Murakami’s Questions

A photo portrait of Eve Zimmerman, professor of Japanese.

Photo by Lisa Abitbol

Photo by Lisa Abitbol

“Ever since I arrived at Wellesley in 2002, I have had students, time and time again, come to me and say, ‘I want to do a thesis on Haruki Murakami,’ or ‘I want to do an independent study on Murakami,’” says Eve Zimmerman, professor of Japanese. “I read so much of his work because of Wellesley students. And I became very interested in what young women, what young people, find in his work.”

To explore this question and more, Zimmerman, who this summer ended her term as director of the Suzy Newhouse Center for the Humanities, offered a 300-level, immersive class, taught in English, to explore the iconic Japanese author’s work. And it just so happened that Murakami himself was down the hall, spending spring semester on campus as the Mary L. Cornille Distinguished Visiting Professor in the Humanities.

Zimmerman says Murakami’s fiction proffers a vision of individual potential and promise. “Even though you’re lonely and alienated, there’s a quest that you’re on, an adventure,” she says. That appeals to students, especially “the self-selected group that comes to Wellesley. They’re adventurous, they have a purpose. They may not be sure what it is yet, they may be confused. But, like Murakami’s characters, they find their way.”

Murakami and his wife, Yoko, visited Zimmerman’s class and greatly enjoyed it, she says. “He talked about how in his work he’s creating an alternate world in which this would have happened if I had made a certain choice. If I had taken this other road, then my life would have turned out this way. It’s very existential, and students like that.” She says a huge part of being a college student is posing Murakami-like questions to oneself: “If I make this choice today, what happens to me down the road?”

Students in the class represented a range of disciplines, from art to environmental science, chemistry to English to Japanese. “We’ve got an economics major who’s also doing an honors thesis in Japanese literature,” says Zimmerman.

Zimmerman considered including other contemporary Japanese writers in the course. “That was my initial idea,” she says. “But when I went to put the syllabus together, I realized that there’s so much Murakami to read. What do we leave out? There’s such a difference between the long novels and the short stories, and I wanted to give plenty of time to the short stories.”

Murakami delivered the Cornille Lecture, titled “Writing in an Age of Covid and War,” in which he introduced his most recent novel, the first in six years. (See “A Storyteller Among Us.”) During his semester on campus, he also offered a seminar to faculty analyzing his short stories written from a female perspective. And with his wife, he visited the Wellesley Japan Club, where 30 students gathered on a Sunday afternoon to socialize with the couple. “They’re such generous people, the Murakamis,” Zimmerman says. “If it’s Wellesley students, they say yes.”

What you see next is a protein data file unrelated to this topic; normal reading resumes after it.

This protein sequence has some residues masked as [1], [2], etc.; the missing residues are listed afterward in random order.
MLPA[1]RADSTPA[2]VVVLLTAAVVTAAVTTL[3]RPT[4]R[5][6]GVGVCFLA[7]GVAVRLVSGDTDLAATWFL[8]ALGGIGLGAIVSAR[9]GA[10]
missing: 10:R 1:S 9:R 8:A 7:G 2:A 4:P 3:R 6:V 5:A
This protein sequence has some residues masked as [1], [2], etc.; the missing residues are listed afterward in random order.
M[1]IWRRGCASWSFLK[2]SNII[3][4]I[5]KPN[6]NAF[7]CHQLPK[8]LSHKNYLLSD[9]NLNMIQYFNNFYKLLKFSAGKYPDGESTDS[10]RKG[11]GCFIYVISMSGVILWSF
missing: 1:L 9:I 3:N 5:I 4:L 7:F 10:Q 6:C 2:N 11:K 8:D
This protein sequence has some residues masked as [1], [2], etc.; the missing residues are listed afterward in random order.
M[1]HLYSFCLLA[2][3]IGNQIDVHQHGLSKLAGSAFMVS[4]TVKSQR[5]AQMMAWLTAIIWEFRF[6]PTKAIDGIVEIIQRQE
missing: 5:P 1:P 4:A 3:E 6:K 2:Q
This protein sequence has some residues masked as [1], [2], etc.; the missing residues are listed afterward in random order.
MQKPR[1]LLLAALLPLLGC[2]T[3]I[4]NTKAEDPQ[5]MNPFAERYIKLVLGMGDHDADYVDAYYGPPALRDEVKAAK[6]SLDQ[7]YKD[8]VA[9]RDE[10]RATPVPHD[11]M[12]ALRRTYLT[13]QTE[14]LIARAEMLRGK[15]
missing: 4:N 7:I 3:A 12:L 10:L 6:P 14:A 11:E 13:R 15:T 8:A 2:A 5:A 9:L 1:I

JPN 358: Haruki Murakami and Modern Japanese Literature

The fiction of the Japanese writer Haruki Murakami has often been described as being closer to “American literature” than to the modern Japanese literary canon. His official website even names Raymond Chandler, Kurt Vonnegut, and Richard Brautigan as “influences.” In this course, we will test that assumption, holding Murakami’s work up against the mirror of Japanese short fictions from 1900–2022. Moving chronologically, we read broadly, covering half of Murakami’s major novels, as well as a dozen short fictional and non-fictional works. Given that Murakami’s work has been translated into more than 50 languages, we also explore how translation practices shape reception. From Japanese to Polish to Chinese, we explore the multiple worlds—and world-making practices—of Haruki Murakami.

Selected Readings by Murakami

A Wild Sheep Chase (1982), Hard-Boiled Wonderland and the End of the World (1985), Norwegian Wood (1987), The Elephant Vanishes (1993), The Wind-Up Bird Chronicle (1994–95), Underground: The Tokyo Gas Attack and the Japanese Psyche (1997), After the Quake (2000), Kafka on the Shore (2002), Blind Willow, Sleeping Woman (2006), and Men Without Women (2014)

Selected Readings about Murakami

Haruki Murakami and the Music of Words, Jay Rubin
Who We’re Reading When We’re Reading Murakami, David Karashima
The Forbidden Worlds of Haruki Murakami, Matthew Carl Stretcher

Final Project

Students have an option to write a short story in Murakami style and provide an analysis of the story and explain its relevance.

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